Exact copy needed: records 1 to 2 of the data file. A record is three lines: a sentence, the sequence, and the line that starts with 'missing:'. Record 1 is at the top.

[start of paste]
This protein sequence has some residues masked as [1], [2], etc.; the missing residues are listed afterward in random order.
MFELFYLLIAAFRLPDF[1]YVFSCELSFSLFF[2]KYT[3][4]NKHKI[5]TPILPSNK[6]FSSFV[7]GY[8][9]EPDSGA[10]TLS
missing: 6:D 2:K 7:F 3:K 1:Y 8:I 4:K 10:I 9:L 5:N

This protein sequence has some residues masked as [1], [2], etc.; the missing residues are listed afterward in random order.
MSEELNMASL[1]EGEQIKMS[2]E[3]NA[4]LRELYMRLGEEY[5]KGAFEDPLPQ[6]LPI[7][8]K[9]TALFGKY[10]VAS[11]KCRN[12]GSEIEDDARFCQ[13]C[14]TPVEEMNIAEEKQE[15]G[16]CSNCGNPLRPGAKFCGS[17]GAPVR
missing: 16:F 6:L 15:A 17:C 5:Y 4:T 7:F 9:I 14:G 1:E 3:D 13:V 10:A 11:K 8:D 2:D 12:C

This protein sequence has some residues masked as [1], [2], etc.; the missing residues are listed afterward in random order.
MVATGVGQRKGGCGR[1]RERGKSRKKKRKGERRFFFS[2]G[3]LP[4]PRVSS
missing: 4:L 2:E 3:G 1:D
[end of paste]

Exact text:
This protein sequence has some residues masked as [1], [2], etc.; the missing residues are listed afterward in random order.
MFELFYLLIAAFRLPDF[1]YVFSCELSFSLFF[2]KYT[3][4]NKHKI[5]TPILPSNK[6]FSSFV[7]GY[8][9]EPDSGA[10]TLS
missing: 6:D 2:K 7:F 3:K 1:Y 8:I 4:K 10:I 9:L 5:N

This protein sequence has some residues masked as [1], [2], etc.; the missing residues are listed afterward in random order.
MSEELNMASL[1]EGEQIKMS[2]E[3]NA[4]LRELYMRLGEEY[5]KGAFEDPLPQ[6]LPI[7][8]K[9]TALFGKY[10]VAS[11]KCRN[12]GSEIEDDARFCQ[13]C[14]TPVEEMNIAEEKQE[15]G[16]CSNCGNPLRPGAKFCGS[17]GAPVR
missing: 16:F 6:L 15:A 17:C 5:Y 4:T 7:F 9:I 14:G 1:E 3:D 13:V 10:A 11:K 8:D 2:D 12:C